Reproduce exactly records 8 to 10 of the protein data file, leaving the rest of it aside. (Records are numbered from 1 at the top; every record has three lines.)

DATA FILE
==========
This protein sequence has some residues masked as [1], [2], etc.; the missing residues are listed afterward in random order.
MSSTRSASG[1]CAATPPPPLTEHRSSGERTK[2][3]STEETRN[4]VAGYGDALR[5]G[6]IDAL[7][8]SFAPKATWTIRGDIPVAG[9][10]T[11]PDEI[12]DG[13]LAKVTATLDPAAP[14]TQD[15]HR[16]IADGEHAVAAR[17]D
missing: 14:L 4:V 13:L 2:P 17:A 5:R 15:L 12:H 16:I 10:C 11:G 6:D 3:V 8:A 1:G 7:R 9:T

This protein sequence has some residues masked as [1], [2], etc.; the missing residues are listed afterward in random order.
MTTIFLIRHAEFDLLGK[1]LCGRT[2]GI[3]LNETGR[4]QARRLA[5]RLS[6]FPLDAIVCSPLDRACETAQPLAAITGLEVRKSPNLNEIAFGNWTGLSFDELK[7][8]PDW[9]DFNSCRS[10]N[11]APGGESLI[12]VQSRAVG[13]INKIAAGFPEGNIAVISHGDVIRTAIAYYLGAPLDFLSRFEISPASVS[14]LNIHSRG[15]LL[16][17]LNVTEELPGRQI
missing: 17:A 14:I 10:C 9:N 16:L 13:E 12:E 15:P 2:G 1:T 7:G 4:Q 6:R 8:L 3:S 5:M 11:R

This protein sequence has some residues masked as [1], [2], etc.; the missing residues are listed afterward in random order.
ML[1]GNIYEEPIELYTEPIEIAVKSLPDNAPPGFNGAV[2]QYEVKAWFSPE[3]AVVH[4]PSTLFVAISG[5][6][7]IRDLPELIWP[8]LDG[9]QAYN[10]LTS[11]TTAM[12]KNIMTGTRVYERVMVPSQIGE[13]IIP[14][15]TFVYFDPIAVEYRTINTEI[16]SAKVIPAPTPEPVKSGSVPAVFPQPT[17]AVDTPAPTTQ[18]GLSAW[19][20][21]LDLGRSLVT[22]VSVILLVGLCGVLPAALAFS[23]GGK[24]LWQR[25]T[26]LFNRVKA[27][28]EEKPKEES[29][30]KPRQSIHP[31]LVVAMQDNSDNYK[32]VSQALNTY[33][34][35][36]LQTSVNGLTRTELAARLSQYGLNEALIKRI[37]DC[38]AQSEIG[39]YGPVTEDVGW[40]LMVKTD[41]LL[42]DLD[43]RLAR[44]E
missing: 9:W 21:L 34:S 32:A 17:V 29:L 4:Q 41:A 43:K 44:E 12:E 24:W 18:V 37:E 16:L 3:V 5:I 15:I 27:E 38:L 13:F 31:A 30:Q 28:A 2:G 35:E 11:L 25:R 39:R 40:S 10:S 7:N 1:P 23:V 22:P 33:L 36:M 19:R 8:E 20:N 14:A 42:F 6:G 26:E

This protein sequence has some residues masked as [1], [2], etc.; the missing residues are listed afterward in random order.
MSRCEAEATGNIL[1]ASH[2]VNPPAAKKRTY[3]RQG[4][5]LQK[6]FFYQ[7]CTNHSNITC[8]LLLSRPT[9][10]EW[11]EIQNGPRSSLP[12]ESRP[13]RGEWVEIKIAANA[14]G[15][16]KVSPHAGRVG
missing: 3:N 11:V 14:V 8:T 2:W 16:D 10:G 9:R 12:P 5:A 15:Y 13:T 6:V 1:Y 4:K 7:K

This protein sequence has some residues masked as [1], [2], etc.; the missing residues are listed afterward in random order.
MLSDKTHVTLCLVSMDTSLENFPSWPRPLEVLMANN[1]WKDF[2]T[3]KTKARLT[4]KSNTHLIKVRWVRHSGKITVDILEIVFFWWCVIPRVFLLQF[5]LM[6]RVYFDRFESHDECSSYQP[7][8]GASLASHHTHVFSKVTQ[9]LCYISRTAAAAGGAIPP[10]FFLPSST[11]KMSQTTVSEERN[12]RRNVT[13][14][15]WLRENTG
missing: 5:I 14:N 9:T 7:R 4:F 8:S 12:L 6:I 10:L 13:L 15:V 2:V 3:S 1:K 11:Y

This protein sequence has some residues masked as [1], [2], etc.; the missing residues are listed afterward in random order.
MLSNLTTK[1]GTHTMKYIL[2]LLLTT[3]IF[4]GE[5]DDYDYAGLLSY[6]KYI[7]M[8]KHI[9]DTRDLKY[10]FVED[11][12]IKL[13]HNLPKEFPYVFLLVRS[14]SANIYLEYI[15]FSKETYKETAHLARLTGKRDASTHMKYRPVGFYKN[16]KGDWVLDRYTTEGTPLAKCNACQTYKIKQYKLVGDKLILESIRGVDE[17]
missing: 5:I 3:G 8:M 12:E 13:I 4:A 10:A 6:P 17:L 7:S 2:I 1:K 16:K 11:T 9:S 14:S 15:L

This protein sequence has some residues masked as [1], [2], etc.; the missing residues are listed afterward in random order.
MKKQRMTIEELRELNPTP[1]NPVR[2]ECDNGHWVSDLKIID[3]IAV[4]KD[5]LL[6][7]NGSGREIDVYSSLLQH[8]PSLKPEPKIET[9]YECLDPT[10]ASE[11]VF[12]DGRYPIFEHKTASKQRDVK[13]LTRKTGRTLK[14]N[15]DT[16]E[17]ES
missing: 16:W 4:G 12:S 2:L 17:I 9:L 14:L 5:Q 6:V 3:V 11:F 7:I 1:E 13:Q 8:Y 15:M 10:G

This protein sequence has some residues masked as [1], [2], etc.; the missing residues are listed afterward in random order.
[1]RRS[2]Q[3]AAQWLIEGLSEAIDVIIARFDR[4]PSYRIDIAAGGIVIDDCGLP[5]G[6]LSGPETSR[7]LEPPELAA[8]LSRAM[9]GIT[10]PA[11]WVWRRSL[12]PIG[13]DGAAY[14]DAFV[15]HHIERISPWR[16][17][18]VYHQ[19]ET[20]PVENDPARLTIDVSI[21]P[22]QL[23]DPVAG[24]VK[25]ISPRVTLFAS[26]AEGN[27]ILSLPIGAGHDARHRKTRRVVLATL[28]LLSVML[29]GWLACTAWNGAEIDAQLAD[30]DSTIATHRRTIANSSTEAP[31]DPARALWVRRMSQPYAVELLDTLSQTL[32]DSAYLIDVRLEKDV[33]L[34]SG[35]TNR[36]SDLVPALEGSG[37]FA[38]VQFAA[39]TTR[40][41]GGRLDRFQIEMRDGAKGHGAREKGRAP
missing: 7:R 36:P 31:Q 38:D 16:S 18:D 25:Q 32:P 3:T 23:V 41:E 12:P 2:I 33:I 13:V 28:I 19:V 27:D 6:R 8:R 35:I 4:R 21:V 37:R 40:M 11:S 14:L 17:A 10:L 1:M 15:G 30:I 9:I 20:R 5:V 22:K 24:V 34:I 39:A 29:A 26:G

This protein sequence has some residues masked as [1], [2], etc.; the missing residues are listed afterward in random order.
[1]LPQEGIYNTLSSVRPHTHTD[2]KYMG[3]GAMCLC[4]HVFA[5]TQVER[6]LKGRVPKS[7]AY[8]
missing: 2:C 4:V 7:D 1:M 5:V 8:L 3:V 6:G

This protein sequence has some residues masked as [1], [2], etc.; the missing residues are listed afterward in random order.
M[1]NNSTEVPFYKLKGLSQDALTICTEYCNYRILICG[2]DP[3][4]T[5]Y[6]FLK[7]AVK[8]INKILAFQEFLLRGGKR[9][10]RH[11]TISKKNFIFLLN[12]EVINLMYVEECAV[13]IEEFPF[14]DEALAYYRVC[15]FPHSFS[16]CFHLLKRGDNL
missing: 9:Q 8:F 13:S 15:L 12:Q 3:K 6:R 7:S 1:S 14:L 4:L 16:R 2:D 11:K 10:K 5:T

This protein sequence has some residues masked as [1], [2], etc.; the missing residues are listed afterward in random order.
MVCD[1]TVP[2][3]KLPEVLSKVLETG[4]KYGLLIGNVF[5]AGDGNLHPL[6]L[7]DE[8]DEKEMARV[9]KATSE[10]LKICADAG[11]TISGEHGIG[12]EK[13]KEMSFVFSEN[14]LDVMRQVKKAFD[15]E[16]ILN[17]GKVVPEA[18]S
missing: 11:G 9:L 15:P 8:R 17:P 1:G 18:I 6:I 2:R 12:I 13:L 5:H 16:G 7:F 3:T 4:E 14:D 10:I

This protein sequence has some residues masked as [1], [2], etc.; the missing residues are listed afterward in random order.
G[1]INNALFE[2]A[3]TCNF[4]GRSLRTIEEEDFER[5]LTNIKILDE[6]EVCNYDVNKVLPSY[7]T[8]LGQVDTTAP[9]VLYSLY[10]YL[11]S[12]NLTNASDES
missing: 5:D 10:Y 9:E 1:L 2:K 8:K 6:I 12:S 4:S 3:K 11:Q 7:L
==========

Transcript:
This protein sequence has some residues masked as [1], [2], etc.; the missing residues are listed afterward in random order.
[1]RRS[2]Q[3]AAQWLIEGLSEAIDVIIARFDR[4]PSYRIDIAAGGIVIDDCGLP[5]G[6]LSGPETSR[7]LEPPELAA[8]LSRAM[9]GIT[10]PA[11]WVWRRSL[12]PIG[13]DGAAY[14]DAFV[15]HHIERISPWR[16][17][18]VYHQ[19]ET[20]PVENDPARLTIDVSI[21]P[22]QL[23]DPVAG[24]VK[25]ISPRVTLFAS[26]AEGN[27]ILSLPIGAGHDARHRKTRRVVLATL[28]LLSVML[29]GWLACTAWNGAEIDAQLAD[30]DSTIATHRRTIANSSTEAP[31]DPARALWVRRMSQPYAVELLDTLSQTL[32]DSAYLIDVRLEKDV[33]L[34]SG[35]TNR[36]SDLVPALEGSG[37]FA[38]VQFAA[39]TTR[40][41]GGRLDRFQIEMRDGAKGHGAREKGRAP
missing: 7:R 36:P 31:Q 38:D 16:S 18:D 25:Q 32:P 3:T 23:V 41:E 12:P 2:I 33:I 13:V 28:I 19:V 27:D 6:R 8:R 35:I 4:R 21:V 37:R 40:M 11:S 14:L 17:A 10:L 1:M 15:G 30:I 9:I 20:R 5:V 22:K 24:V 34:I 39:A 29:A 26:G

This protein sequence has some residues masked as [1], [2], etc.; the missing residues are listed afterward in random order.
[1]LPQEGIYNTLSSVRPHTHTD[2]KYMG[3]GAMCLC[4]HVFA[5]TQVER[6]LKGRVPKS[7]AY[8]
missing: 2:C 4:V 7:D 1:M 5:V 8:L 3:V 6:G

This protein sequence has some residues masked as [1], [2], etc.; the missing residues are listed afterward in random order.
M[1]NNSTEVPFYKLKGLSQDALTICTEYCNYRILICG[2]DP[3][4]T[5]Y[6]FLK[7]AVK[8]INKILAFQEFLLRGGKR[9][10]RH[11]TISKKNFIFLLN[12]EVINLMYVEECAV[13]IEEFPF[14]DEALAYYRVC[15]FPHSFS[16]CFHLLKRGDNL
missing: 9:Q 8:F 13:S 15:L 12:Q 3:K 6:R 7:S 1:S 14:L 4:L 16:R 2:D 11:K 10:K 5:T